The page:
SEE-ING: The Environmental Consciousness Project

The act of seeing is to elicit associated senses, comprehension, and affect; an inquiry of layers of perception that peel back to expose matters of the unseen. Here, seeing does not refer to the typical concept of visualization, but rather to a process of durational interfaces between human and the contingent environment.

From Marcel Duchamp’s Precision Optics, to Haus-Rucker-Co’s Mind Expander, to Brion Gysin’s Dreamachine, to Marina Warner’s The Eye of the Imagination, investigations and discoveries on tectonics of vision have assiduously established ways of connecting the eye and the mind psychologically and physiologically. From Jacques Lusseyran’s “inner sight”, to Juhani Pallasmaa’s The Eyes of the Skin, to “synesthesia”, to Giuliana Bruno’s concepts on “haptic space” and “site-seeing”, theories and arguments related to the role of vision, on the other hand, have stimulated critical examinations and radical innovations in science, art, technology, culture, design, and so on.

Today, the obsession of vision increases with evolving imaging techniques and display systems, and the built environment is suffused with activities and outcomes of computation and simulation. SEE-ING is a project that, for a moment, questions and celebrates both the possible presence of technological facts, and the profound joy of experiencing the effects. It brings together a diverse group of architects, artists, designers, technologies, and theorists looking at how the transformed notion of vision, visual, or visible inspires creative practices in a number of areas, including new typologies of space, representational methods, material practices, prostheses and byproducts of systems and machines, atmospheric mediums, neuroesthetics and emotion. It questions: What perceives? What’s perceived? And how it matters?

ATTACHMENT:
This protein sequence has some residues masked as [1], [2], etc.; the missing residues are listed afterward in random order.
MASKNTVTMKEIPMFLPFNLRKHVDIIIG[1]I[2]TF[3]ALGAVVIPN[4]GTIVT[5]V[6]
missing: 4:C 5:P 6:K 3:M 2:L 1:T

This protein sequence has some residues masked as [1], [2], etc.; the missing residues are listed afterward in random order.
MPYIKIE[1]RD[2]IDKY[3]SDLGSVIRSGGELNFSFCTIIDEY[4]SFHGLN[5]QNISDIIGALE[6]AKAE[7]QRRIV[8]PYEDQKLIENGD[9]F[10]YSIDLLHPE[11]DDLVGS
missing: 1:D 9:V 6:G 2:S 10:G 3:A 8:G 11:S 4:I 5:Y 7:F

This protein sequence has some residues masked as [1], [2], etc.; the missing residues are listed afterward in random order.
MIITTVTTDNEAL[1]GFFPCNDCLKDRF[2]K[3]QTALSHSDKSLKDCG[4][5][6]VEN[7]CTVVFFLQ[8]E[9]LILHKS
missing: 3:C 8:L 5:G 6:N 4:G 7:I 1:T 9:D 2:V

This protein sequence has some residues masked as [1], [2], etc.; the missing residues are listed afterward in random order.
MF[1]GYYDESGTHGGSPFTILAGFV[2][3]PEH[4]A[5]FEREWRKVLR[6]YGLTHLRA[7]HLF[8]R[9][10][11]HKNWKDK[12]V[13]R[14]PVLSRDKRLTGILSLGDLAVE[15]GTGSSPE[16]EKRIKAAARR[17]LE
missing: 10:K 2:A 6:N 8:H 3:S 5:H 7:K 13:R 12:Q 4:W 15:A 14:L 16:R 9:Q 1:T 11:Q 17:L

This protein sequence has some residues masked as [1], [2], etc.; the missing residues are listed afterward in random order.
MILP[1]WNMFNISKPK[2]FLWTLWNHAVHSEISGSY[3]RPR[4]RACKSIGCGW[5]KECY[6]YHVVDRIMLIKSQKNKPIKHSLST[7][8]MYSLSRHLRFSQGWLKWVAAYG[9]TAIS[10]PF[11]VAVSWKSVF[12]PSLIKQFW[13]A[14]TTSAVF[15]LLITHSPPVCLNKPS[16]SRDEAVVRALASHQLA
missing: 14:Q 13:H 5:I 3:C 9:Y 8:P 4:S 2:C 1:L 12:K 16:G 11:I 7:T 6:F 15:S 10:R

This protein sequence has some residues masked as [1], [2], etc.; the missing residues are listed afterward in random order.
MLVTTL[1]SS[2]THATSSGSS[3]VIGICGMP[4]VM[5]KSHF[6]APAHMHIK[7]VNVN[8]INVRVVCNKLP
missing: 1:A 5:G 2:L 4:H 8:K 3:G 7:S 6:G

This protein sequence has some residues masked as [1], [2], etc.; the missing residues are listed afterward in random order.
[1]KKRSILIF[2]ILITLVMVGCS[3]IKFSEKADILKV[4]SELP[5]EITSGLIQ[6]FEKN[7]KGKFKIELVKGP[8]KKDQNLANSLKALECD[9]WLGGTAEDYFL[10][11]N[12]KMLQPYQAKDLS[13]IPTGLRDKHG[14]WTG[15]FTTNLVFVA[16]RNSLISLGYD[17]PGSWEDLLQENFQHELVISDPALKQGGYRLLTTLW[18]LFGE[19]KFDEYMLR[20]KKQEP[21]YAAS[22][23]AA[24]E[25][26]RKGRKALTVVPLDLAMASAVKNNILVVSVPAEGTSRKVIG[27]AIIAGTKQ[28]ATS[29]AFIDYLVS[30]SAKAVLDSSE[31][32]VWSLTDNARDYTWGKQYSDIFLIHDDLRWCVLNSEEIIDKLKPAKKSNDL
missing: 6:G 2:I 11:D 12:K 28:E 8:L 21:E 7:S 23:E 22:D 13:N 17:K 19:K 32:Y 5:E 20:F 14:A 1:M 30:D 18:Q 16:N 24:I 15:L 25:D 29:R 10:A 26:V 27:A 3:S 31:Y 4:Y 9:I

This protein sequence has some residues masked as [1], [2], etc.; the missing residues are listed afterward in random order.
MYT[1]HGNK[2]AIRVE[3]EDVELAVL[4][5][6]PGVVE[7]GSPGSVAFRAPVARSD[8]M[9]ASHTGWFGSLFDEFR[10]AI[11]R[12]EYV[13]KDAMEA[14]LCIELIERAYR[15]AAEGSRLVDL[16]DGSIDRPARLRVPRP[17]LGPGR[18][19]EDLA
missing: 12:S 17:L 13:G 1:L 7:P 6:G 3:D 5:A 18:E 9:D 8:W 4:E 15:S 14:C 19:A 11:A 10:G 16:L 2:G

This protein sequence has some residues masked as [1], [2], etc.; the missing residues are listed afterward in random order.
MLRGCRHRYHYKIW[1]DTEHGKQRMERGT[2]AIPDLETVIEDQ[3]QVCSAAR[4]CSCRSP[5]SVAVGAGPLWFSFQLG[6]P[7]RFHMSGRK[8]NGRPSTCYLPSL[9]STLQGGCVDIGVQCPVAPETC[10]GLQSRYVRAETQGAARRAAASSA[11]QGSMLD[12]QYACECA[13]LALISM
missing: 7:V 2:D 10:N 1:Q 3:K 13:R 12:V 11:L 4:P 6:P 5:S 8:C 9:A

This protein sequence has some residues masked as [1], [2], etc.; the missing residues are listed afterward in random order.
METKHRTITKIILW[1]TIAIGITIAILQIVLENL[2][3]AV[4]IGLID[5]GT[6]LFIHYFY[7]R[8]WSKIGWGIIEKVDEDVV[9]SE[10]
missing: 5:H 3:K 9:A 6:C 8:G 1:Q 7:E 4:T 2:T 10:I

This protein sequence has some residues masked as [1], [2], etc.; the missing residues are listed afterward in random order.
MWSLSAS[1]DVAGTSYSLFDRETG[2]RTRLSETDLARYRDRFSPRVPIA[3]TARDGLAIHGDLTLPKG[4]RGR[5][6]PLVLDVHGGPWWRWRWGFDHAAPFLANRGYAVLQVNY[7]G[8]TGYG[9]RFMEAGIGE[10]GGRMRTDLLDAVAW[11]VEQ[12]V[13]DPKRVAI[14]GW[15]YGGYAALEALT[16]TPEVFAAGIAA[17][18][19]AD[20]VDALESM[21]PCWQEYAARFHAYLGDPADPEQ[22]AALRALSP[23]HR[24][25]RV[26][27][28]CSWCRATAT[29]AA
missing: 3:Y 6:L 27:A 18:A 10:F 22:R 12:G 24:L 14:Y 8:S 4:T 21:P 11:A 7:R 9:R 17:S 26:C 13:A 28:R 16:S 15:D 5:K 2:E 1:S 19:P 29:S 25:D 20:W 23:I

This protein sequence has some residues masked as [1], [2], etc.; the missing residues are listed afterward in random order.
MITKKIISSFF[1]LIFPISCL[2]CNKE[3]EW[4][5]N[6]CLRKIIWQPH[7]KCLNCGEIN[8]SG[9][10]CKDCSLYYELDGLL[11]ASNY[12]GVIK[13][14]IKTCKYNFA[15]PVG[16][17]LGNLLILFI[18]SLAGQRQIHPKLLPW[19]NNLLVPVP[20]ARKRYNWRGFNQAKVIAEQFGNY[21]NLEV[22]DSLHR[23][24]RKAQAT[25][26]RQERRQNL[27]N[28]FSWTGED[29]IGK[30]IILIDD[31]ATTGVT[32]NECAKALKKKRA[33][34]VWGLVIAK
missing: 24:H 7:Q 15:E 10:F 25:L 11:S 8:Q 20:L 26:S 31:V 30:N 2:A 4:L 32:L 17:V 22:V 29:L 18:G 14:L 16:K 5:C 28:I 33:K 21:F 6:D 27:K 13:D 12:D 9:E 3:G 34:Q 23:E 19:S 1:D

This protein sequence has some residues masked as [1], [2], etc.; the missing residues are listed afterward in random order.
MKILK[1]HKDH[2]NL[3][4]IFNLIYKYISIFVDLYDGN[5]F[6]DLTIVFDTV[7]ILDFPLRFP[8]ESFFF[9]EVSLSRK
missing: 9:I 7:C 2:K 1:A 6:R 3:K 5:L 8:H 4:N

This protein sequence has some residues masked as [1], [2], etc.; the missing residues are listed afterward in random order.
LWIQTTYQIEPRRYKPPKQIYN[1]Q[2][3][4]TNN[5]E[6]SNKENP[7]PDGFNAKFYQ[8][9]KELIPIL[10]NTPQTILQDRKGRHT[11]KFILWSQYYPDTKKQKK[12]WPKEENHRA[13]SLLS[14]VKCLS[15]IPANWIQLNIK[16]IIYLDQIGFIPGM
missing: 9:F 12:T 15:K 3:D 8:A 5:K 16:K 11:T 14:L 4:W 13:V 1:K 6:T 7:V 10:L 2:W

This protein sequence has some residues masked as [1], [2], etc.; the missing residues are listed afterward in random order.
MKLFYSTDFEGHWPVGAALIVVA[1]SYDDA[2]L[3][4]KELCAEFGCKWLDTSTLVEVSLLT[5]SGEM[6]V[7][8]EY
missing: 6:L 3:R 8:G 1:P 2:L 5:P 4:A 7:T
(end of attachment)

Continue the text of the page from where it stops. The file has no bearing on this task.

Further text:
This exhibition and symposium centers on ideas of “aesthetics” and “craft” given experimental processes, systems, and mediums utilizing technology that choreograph awareness with mediated perceptual experiences.

15 October to 16 November 2018
Storrs Gallery
UNC Charlotte School of Architecture
28223 Charlotte, USA
UNC Charlotte School of Architecture